459 F2d 172 Mastrom Inc v. Professional Management Inc

459 F.2d 172

MASTROM, INC., d/b/a Professional Management, Appellant,

No. 71-1805.

United States Court of Appeals,
Fourth Circuit.

Argued Jan. 6, 1972.
Decided April 24, 1972.

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Appeal from the United States District Court for the District of South Carolina, Greenville Division


O. Doyle Martin and Albert Q. Taylor, Jr., Greenville, S. C. (Leatherwood, Walker, Todd & Mann and Dobson & Dobson, Greenville, S. C., on brief), for appellant.


Paul Foster, Jr., Robert A. Dobson, III, Greenville, S. C., and William B. Long, Jr., Greenville, S. C. (Mann, Foster & Brissey and Hill, James, Long, Fore & Wyatt, Greenville, S. C., on brief), for appellees.


Before CRAVEN and BUTZNER, Circuit Judges, and YOUNG, District Judge.


JOSEPH H. YOUNG, District Judge.


Mastrom, Inc. seeks damages and an injunction against a group of its former employees who constituted the entire "professional" staff of its Greenville, South Carolina office. Led by defendant Mulvaney, the employees have formed a competing corporation, performing the same services while using the same telephone number and occupying the same building used and occupied while they were employees of Mastrom. Two letters have been relied upon by the parties, a letter dated June 19, 1969 written by Mastrom's Executive Vice President to each client served by the Greenville office,1 and followed on June 21 by a letter to the same clients written by defendant Mulvaney.2 Between the date of these letters and June 30, the defendants removed the clients' files from Mastrom's Greenville office and delivered them to the clients to whom they belonged. Mastrom primarily complains of the June 21 letter and the removal of the files. Following a trial to the court, the trial judge entered judgment for defendants. We affirm.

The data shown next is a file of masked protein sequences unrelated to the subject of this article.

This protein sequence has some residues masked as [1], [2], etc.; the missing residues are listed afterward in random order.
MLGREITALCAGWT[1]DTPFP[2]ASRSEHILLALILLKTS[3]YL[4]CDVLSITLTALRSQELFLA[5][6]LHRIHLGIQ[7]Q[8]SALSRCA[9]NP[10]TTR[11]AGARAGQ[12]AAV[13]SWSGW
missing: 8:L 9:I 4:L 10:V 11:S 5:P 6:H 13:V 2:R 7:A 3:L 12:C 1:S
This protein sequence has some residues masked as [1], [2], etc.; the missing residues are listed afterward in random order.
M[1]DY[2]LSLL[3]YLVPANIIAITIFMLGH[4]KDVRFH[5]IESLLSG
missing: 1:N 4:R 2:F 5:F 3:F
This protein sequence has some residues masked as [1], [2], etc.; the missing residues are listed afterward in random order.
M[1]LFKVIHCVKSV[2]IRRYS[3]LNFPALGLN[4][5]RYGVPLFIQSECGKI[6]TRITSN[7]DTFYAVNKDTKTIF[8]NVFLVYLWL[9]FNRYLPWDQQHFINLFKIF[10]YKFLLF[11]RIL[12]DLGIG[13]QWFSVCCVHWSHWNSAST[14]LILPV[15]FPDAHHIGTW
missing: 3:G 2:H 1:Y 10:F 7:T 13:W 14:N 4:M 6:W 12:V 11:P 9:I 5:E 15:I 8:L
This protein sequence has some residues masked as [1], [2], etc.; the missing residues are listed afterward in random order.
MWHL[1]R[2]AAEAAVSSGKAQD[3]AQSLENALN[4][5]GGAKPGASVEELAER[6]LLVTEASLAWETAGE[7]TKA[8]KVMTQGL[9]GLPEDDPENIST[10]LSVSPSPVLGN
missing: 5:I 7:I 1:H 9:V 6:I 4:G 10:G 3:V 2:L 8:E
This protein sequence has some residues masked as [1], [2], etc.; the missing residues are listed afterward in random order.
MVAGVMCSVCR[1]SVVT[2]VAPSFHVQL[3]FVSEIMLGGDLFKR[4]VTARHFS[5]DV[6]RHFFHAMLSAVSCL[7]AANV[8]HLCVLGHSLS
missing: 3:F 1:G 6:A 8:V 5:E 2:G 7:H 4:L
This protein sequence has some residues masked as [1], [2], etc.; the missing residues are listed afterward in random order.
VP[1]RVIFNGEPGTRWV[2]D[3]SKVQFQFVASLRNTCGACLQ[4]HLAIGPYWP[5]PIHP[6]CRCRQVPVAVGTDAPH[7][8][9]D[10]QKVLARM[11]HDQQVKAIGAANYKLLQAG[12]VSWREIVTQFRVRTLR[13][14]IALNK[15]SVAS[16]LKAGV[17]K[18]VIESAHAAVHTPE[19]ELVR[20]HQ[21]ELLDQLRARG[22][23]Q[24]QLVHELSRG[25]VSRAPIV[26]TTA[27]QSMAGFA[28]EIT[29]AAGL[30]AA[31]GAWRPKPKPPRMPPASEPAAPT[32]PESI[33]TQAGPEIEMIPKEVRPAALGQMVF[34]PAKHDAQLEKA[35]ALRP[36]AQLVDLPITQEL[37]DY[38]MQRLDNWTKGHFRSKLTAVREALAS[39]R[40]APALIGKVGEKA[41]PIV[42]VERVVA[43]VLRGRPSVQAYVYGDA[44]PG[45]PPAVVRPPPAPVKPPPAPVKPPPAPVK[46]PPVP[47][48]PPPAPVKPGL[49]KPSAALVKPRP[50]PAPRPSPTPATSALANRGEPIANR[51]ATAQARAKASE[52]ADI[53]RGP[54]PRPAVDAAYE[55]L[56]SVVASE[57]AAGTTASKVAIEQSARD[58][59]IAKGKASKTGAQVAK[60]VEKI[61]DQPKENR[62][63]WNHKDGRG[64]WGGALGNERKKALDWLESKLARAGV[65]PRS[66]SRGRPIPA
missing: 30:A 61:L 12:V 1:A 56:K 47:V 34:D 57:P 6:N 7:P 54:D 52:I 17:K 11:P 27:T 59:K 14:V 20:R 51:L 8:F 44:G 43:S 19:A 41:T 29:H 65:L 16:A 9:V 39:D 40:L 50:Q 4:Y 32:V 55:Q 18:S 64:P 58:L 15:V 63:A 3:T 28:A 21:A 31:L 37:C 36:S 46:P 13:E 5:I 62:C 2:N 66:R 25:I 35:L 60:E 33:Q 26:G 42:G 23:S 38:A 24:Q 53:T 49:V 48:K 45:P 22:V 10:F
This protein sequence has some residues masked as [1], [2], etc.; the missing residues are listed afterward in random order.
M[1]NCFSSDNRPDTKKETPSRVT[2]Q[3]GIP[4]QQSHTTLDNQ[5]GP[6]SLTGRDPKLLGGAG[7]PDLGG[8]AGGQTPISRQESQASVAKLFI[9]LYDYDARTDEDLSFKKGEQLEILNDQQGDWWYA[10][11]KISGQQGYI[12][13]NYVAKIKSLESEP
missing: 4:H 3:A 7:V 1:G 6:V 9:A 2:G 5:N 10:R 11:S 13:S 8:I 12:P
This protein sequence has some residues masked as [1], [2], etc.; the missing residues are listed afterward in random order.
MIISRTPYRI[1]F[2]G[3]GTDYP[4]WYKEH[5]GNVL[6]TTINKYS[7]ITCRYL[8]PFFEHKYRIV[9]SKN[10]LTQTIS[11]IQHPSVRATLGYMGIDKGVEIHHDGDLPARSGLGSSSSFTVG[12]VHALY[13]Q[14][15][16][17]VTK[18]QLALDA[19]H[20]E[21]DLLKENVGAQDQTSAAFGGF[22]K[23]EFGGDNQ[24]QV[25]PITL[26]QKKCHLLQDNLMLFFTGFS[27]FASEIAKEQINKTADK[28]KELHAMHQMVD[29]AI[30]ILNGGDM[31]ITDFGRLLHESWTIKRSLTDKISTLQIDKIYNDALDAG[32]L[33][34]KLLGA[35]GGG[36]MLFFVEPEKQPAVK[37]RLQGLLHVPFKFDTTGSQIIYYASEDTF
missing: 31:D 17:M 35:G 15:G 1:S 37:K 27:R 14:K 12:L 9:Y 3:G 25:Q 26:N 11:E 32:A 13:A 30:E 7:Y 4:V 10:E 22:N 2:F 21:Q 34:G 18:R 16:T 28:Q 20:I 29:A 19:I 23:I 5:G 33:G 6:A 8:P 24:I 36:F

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Mastrom, Inc. raises four issues on appeal: (1) whether appellee Mulvaney breached a duty to Mastrom in terminating his employment and engaging in a competing business; (2) whether Mastrom had obtained an interest in the term "Professional Management" of such a nature as to deny its use to appellees in the area of competition; (3) whether plaintiff proved compensable damages as a result of a breach of duty by appellees; and (4) whether the trial court abused its discretion in failing to declare a mistrial. We find no merit in any of these contentions.

Considering appellant's first and third contentions together, we conclude (1) that appellee Mulvaney did not breach any duty arising from a covenant not to compete with Mastrom, and (2) that even if appellees breached a common law duty arising from their employment, Mastrom has failed to prove that the breach resulted in compensable damage to Mastrom. The law of North Carolina, where the written contract was allegedly executed, does not favor enforcement of covenants not to compete, Kadis v. Britt, 224 N.C. 154, 29 S.E.2d 543 (1944), and the trial judge was clearly correct in declining to draft and enforce such a covenant when the contract containing the covenant was not in evidence, its terms were disputed and it had been superseded in a number of respects following its execution. The removal of the client files from the local Mastrom office and their return to the individual clients' offices and Mulvaney's June 21 letter to the Greenville clients may have been a breach of a common law duty arising out of appellees' employment. However, we do not decide this point, since appellant has failed to establish that appellees' actions brought about the loss of appellant's Greenville business.